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Apple CEO Tim Cook will be making another trip to China in March to co-chair the China Development Forum, an event where business leaders meet with officials from the country's government, with Cook likely to use the opportunity to improve Apple's relations with the country's leadership and to attract more customers from the region.
The China Development Forum is an annual conference sponsored by the Chinese government, usually attended by the heads of western corporations seeking to improve their position in relation to the Chinese central government. The event provides an opportunity for organizations to speak to government officials, with a western business leader co-chairing with a high-ranking government member.
The Wall Street Journal reports Cook will be taking the role of co-chair, following after former Ford CEO Mark Fields and former Caterpillar CEO Doug Oberhelman. Though the forum's chair has yet to be announced, it is reportedly a custom that the minister of China's State Council Development Research Center takes the seat.
For last year's event, Cook took to the stage for an hour-long address, promoting globalization as "great for the world," while also noting socioeconomic gains are not necessarily evenly distributed between countries. Cook's speech also covered cybersecurity and user privacy, sensitive issues in a country that actively censors content and monitors its citizen's online activities for signs of dissent.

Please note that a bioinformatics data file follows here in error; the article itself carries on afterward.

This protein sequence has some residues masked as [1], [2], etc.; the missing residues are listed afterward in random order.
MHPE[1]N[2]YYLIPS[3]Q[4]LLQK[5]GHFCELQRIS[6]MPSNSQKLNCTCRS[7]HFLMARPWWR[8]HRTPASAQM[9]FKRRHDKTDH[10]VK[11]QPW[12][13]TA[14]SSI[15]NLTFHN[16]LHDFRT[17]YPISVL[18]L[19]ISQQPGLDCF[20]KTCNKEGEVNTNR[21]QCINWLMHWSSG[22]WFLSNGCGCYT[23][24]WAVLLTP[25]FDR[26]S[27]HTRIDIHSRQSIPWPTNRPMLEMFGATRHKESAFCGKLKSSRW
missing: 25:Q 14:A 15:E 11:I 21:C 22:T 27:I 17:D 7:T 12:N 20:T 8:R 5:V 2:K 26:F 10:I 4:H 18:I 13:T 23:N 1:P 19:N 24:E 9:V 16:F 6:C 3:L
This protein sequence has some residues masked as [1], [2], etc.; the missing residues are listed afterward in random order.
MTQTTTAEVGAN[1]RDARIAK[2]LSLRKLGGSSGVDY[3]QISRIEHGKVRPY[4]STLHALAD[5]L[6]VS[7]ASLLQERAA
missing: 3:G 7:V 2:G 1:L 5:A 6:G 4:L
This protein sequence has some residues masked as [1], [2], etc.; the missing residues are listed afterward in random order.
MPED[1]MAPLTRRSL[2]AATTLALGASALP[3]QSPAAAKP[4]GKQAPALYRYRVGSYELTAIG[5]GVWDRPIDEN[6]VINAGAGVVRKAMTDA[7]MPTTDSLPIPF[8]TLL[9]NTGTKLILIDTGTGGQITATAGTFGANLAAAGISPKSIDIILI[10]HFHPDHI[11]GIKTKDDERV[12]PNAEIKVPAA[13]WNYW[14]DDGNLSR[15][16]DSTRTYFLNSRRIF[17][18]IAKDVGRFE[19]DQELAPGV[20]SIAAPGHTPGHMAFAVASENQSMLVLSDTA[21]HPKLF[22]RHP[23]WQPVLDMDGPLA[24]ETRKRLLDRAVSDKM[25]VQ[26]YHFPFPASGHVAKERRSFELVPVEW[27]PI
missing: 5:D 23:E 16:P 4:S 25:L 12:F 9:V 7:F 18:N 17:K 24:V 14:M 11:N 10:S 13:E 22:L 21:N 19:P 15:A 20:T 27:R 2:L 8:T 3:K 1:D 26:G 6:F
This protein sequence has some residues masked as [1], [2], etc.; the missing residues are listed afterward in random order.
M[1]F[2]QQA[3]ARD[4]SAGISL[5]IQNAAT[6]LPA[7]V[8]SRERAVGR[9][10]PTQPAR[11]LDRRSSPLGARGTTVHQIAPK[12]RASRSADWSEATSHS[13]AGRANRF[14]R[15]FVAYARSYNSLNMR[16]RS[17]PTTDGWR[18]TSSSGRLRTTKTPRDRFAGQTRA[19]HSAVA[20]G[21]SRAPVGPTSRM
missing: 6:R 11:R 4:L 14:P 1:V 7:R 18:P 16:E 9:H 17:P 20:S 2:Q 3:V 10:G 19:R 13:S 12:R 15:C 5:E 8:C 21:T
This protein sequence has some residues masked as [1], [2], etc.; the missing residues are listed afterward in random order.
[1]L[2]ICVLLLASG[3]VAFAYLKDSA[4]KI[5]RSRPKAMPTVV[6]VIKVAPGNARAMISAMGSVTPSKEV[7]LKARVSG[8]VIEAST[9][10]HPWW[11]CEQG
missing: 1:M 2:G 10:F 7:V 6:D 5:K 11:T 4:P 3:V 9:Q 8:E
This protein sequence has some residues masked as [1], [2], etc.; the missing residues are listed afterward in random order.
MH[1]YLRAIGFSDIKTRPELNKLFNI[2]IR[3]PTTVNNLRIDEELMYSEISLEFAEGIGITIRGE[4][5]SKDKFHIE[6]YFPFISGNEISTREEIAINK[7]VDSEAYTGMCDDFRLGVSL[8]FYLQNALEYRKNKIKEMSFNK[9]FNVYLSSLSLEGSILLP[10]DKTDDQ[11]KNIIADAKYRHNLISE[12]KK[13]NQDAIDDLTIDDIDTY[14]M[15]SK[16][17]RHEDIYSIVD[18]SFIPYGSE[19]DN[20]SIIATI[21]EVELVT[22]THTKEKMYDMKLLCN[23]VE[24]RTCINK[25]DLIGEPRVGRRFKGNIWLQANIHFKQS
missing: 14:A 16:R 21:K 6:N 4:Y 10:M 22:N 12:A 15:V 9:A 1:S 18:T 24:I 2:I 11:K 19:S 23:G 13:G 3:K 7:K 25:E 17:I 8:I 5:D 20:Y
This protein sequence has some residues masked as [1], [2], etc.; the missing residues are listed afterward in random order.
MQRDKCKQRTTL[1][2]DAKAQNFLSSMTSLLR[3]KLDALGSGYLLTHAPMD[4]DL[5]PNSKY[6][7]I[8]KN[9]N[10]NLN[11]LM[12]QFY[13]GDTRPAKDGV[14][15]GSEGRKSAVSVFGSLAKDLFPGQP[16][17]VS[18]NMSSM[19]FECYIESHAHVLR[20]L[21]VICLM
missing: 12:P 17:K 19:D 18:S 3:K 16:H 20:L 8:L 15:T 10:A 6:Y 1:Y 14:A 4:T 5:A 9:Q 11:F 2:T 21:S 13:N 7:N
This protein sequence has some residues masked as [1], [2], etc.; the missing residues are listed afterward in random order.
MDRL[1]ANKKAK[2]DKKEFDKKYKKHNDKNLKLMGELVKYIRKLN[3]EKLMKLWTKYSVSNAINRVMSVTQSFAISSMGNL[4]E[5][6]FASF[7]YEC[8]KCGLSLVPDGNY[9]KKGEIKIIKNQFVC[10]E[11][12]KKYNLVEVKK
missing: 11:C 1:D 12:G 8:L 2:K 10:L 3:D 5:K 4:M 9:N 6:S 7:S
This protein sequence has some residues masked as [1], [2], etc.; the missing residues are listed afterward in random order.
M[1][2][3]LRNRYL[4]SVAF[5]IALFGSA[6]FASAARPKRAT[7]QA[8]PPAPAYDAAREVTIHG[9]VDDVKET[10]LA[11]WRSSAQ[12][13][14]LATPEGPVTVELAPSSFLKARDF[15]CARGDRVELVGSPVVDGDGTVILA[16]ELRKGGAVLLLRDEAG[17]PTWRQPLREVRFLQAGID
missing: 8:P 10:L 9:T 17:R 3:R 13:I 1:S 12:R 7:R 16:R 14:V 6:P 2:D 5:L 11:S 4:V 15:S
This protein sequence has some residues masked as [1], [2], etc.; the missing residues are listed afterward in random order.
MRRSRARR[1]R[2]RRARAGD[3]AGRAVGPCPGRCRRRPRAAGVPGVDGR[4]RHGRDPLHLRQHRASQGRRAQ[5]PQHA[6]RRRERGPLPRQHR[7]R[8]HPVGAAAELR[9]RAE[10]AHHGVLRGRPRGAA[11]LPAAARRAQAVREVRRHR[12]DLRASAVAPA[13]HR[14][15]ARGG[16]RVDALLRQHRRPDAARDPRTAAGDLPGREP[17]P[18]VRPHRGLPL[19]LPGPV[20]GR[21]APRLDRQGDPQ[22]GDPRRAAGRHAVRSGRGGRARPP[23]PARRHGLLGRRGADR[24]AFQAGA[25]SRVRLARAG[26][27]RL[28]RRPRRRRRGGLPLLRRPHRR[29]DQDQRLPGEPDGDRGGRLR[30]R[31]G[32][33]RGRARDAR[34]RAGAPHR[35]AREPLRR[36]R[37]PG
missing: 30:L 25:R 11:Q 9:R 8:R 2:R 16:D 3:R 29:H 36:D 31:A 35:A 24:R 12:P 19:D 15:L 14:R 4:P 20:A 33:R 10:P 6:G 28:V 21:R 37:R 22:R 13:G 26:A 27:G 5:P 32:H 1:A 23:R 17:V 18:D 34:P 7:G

Apple is currently in the process of migrating iCloud data for users based in China to local servers, including the cryptographic iCloud account keys for the first time, to comply with Chinese cybersecurity laws. While Apple's security protocols involve encrypting data transfers to and from user devices, as well as data stored on the cloud, human rights activists have voiced concern over the change, suggesting the migration will leave the data vulnerable to surveillance by the authorities.
This will also reportedly be the fifth visit to a major event in China by Cook in just over a year, as Apple continues to increase its reach in one of the largest smartphone markets in the world. In January, it was revealed the iPhone X managed to acquire 6 percent of the market in urban China, putting Apple ahead of local vendors like Huawei and Xiaomi.
Cook's attempts to ingratiate the company with the Chinese government has come under fire, with Florida Senator Marco Rubio attacking Apple in December last year for bending to the will of the country's lawmakers. Rubio accused the company of hypocrisy, calling the company "so desperate to have access to the Chinese marketplace that they are willing to follow the laws of that country, even if those laws run counter to what those companies' own standards are supposed to be."